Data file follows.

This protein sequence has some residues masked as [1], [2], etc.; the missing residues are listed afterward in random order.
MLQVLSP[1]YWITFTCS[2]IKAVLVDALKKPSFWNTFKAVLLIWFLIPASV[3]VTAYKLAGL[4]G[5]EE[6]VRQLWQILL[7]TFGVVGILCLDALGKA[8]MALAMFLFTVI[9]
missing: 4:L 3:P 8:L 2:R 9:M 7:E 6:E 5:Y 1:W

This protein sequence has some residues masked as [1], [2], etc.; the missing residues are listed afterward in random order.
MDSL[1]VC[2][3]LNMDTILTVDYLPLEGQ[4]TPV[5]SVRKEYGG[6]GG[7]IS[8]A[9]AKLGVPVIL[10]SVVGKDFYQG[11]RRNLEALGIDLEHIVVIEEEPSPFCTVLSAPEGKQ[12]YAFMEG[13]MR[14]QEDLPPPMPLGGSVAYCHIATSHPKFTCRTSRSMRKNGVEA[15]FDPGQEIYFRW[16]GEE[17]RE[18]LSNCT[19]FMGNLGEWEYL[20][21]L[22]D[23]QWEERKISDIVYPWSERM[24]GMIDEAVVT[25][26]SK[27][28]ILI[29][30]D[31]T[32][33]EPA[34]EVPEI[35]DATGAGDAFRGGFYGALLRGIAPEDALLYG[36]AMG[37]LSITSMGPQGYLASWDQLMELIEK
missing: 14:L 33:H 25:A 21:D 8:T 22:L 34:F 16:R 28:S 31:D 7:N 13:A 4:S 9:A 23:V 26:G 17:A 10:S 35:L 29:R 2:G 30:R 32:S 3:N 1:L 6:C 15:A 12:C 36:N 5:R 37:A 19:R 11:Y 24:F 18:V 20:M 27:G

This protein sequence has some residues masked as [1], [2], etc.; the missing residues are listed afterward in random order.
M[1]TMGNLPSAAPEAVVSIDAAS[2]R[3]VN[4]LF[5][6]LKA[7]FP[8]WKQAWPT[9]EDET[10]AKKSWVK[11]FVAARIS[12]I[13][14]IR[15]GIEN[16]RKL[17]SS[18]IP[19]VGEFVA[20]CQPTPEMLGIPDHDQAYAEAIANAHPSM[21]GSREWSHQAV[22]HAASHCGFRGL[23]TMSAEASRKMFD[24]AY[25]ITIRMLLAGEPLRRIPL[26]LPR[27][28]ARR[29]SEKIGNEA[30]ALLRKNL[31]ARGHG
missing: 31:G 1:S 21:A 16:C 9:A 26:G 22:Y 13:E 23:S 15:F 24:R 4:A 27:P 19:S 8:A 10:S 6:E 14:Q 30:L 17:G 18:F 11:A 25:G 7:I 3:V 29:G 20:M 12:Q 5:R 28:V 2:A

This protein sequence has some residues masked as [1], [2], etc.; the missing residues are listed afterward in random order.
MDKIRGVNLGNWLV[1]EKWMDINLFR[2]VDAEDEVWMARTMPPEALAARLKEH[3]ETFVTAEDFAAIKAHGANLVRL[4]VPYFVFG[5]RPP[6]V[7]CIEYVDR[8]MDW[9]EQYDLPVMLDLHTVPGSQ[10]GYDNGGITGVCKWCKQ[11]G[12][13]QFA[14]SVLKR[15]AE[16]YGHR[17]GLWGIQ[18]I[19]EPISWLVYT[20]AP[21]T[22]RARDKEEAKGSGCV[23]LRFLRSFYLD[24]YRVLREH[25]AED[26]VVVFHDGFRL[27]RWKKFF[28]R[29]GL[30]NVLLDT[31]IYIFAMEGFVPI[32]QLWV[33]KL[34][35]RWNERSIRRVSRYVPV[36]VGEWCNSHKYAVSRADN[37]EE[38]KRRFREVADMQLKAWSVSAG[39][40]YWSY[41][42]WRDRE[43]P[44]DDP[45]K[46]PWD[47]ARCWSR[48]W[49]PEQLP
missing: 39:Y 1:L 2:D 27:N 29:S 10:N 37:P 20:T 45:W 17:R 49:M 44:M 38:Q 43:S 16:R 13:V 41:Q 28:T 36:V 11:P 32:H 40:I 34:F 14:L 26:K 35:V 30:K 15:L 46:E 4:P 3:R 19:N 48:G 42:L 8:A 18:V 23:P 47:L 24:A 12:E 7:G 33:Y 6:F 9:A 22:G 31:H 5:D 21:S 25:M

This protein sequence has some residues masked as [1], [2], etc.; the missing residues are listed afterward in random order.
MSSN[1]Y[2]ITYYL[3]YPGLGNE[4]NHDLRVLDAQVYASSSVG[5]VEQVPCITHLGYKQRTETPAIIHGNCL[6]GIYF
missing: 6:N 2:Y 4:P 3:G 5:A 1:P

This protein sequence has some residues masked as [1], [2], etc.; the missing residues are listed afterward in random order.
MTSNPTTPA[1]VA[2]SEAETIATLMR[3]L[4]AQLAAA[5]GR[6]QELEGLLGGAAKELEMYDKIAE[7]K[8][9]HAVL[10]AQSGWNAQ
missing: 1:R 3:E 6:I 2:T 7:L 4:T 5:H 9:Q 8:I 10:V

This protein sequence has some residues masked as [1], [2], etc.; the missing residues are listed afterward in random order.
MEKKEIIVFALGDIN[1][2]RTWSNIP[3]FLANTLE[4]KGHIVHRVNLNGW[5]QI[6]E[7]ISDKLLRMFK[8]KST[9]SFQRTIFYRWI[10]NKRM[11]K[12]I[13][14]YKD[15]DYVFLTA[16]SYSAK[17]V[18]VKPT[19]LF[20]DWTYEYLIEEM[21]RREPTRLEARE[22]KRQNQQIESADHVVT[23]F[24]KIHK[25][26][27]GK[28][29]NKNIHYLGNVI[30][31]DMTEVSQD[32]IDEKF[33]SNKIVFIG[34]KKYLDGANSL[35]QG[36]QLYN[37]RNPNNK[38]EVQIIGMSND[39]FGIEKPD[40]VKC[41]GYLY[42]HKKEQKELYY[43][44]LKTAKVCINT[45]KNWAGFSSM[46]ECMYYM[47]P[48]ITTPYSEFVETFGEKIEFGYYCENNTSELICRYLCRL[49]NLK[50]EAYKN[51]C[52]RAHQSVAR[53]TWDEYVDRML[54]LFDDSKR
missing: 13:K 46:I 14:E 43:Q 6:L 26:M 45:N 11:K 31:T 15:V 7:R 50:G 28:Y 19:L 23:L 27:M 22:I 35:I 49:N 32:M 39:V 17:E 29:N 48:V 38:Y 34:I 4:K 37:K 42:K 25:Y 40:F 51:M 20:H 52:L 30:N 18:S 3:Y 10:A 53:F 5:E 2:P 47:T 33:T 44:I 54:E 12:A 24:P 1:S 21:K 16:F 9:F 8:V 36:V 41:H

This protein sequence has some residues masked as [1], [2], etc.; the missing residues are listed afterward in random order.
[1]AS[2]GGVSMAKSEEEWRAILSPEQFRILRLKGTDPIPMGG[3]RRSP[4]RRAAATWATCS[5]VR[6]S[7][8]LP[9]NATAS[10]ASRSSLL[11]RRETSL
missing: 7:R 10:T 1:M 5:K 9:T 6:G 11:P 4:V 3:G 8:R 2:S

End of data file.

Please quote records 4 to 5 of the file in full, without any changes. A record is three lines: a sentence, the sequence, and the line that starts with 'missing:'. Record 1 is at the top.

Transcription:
This protein sequence has some residues masked as [1], [2], etc.; the missing residues are listed afterward in random order.
MDKIRGVNLGNWLV[1]EKWMDINLFR[2]VDAEDEVWMARTMPPEALAARLKEH[3]ETFVTAEDFAAIKAHGANLVRL[4]VPYFVFG[5]RPP[6]V[7]CIEYVDR[8]MDW[9]EQYDLPVMLDLHTVPGSQ[10]GYDNGGITGVCKWCKQ[11]G[12][13]QFA[14]SVLKR[15]AE[16]YGHR[17]GLWGIQ[18]I[19]EPISWLVYT[20]AP[21]T[22]RARDKEEAKGSGCV[23]LRFLRSFYLD[24]YRVLREH[25]AED[26]VVVFHDGFRL[27]RWKKFF[28]R[29]GL[30]NVLLDT[31]IYIFAMEGFVPI[32]QLWV[33]KL[34][35]RWNERSIRRVSRYVPV[36]VGEWCNSHKYAVSRADN[37]EE[38]KRRFREVADMQLKAWSVSAG[39][40]YWSY[41][42]WRDRE[43]P[44]DDP[45]K[46]PWD[47]ARCWSR[48]W[49]PEQLP
missing: 39:Y 1:L 2:D 27:N 29:S 10:N 37:P 20:T 45:W 17:R 49:M 44:M 38:Q 43:S 16:R 13:V 41:Q 28:T 36:V 11:P 32:H 40:I 34:F 14:L 26:K 35:V 30:K 15:L 46:E 4:P 3:R 19:N 48:G 42:L 8:A 18:V 23:P 47:L 24:A 12:E 7:G 33:Y 6:F 9:A 22:G 31:H 5:D 21:S 25:M

This protein sequence has some residues masked as [1], [2], etc.; the missing residues are listed afterward in random order.
MSSN[1]Y[2]ITYYL[3]YPGLGNE[4]NHDLRVLDAQVYASSSVG[5]VEQVPCITHLGYKQRTETPAIIHGNCL[6]GIYF
missing: 6:N 2:Y 4:P 3:G 5:A 1:P